The Episco-Bulletin

from St Anselms Chapel Center @ USF

Teaching pigs to sing

“Never try to teach a pig to sing. It wastes your time and annoys the pig.”

This post is actually not about pigs or voice lessons but about the wisdom of trying to do things that seem unlikely to succeed.  Why should we be concerned with college campus ministry when there are so many other areas where our Christian outreach efforts might be more visibly effective and successful?  Some would say from the start that what we are attempting–building an active Episcopal presence on campus–is an exercise in futility: 

College kids are too busy (i.e. having too much fun) for church, right?” 

You might get some to come but they are just showing up for a free meal, you know?”

Don’t worry—kids drift away from the church in college but they’ll be back in a few years when they start getting married and raising kids of their own.”

Obviously, I disagree.

I do think many college students are incredibly busy—sometimes working strange weekend shifts that make regular Sunday morning church attendance impossible. 
(Dropping in as a visitor for an occasional service has its own problems.  In general, how welcoming are we to the college student who does show up as a visitor on a typical Sunday morning?)

I think students will show up for a meal, but many traditional church goers do the same!  Why do you think churches plan so many activities around the traditional potluck supper?

As for drifting away and wandering back—well, perhaps.  Some do. Many others will drift away to find other churches more interested in involving their generational dynamic.  Others will just drift, and maybe for a long time.

The bottom line is that we take care of people in our lives that matter and college students should matter to those in the household of God.  The Millennials (20-30 year olds) in our midst are part of our church family and campus ministry is one way to keep our relationship with them alive and well.

St Dunstan’s, which is the Episcopal Church at Auburn University, perhaps says it best in the following from their campus ministry newsletter:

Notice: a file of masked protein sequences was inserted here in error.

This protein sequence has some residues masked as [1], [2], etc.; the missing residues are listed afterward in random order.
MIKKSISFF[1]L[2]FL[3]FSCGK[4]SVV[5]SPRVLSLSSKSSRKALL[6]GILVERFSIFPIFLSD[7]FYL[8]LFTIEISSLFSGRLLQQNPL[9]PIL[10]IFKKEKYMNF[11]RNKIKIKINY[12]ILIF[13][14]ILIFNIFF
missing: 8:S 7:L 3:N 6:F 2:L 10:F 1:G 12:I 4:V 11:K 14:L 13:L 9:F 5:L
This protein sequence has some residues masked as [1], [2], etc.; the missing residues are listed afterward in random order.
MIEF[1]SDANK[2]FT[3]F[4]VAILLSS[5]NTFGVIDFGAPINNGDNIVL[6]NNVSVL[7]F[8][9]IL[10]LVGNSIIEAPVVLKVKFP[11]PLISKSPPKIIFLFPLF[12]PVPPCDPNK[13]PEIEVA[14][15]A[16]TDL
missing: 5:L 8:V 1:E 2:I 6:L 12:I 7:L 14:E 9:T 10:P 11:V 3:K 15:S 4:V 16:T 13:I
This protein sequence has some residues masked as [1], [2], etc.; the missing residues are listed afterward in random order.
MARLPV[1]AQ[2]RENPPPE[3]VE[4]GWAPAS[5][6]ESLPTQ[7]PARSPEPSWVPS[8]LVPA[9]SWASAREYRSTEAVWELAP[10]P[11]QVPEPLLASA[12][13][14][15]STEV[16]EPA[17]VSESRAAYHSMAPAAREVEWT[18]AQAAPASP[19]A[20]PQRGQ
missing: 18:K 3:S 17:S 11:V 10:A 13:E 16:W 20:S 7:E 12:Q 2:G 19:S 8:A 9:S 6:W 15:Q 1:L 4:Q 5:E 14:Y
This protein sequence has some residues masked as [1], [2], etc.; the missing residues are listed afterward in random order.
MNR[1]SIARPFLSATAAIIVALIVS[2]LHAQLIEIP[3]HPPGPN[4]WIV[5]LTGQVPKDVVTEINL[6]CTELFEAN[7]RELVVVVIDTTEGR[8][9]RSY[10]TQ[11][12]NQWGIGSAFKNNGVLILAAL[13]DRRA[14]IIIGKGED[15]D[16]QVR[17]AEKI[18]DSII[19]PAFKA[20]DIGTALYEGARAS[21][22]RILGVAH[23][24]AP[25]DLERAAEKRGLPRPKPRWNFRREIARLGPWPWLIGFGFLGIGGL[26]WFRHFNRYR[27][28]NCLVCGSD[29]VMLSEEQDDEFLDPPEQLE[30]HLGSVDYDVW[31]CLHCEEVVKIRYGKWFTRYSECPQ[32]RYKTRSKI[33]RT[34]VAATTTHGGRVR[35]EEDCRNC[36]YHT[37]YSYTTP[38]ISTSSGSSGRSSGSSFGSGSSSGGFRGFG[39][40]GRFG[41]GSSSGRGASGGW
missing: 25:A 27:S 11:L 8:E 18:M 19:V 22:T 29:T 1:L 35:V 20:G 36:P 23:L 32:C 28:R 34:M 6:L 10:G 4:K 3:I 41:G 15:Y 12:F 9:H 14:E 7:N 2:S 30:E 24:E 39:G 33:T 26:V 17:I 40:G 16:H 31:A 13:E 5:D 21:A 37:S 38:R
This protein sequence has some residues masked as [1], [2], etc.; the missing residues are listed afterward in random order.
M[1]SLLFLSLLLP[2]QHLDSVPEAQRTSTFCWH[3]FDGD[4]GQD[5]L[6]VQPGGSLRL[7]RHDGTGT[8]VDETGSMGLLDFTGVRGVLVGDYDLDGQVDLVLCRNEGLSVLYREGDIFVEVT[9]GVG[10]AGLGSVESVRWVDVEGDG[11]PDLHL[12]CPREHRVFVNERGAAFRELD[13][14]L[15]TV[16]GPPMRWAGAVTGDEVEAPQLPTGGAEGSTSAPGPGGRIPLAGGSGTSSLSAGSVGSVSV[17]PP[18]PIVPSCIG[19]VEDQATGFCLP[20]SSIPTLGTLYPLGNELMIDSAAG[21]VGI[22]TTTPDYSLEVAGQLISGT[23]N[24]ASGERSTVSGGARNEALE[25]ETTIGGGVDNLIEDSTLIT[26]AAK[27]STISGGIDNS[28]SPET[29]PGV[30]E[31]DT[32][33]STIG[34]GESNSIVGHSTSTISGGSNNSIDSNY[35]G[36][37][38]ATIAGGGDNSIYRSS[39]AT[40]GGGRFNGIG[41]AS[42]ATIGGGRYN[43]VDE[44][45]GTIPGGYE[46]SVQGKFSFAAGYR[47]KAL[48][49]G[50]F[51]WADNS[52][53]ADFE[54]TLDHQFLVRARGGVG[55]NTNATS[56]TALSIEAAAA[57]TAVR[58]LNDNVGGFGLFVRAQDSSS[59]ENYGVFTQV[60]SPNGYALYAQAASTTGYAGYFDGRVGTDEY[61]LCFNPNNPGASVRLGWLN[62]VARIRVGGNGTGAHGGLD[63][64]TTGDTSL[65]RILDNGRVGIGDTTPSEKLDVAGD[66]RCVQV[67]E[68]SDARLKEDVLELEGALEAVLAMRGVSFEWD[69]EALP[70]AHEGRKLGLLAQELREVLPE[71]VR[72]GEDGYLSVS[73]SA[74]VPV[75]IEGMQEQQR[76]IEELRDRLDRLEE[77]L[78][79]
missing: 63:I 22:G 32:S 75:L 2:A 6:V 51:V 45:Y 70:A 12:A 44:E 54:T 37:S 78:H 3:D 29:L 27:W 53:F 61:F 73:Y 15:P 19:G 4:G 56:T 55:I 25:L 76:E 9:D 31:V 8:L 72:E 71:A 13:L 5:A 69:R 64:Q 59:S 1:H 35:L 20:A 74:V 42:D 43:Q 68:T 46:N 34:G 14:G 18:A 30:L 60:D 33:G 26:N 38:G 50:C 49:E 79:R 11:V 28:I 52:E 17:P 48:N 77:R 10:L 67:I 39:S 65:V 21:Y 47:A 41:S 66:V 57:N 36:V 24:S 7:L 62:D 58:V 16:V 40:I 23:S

The Episcopal Church needs to see campus ministry and young adult ministry as the most important evangelism and mission area there is. It is where our culture is the most dynamic, most committed, most culturally diverse.”

Amen! 

There’s more ahead. Thanks for reading!

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3 comments on “Teaching pigs to sing

  1. Paul Johnson
    March 16, 2011

    As we are always one generation away from losing our freedom, so also we are always a generation away from losing those who must continue to spread the GOOD News of Christ’s salvation for all of us. The academic world is not a pro Christianity environment which makes Campus Ministries even more necessary.

  2. Barbara Muller+
    March 17, 2011

    Good title. It pulled me in to read. And good points, well made.

    • Alisa
      March 18, 2011

      Thank you! This is definitely a new experience and interesting challenge for me. A bit like performing without a net, I suspect. A good reminder to measure one’s words carefully and think about how they might be read by others. Thanks for reading! (Will need to write some posts about liturgy at some point, eh?)

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This entry was posted on March 16, 2011 by in Campus ministry.

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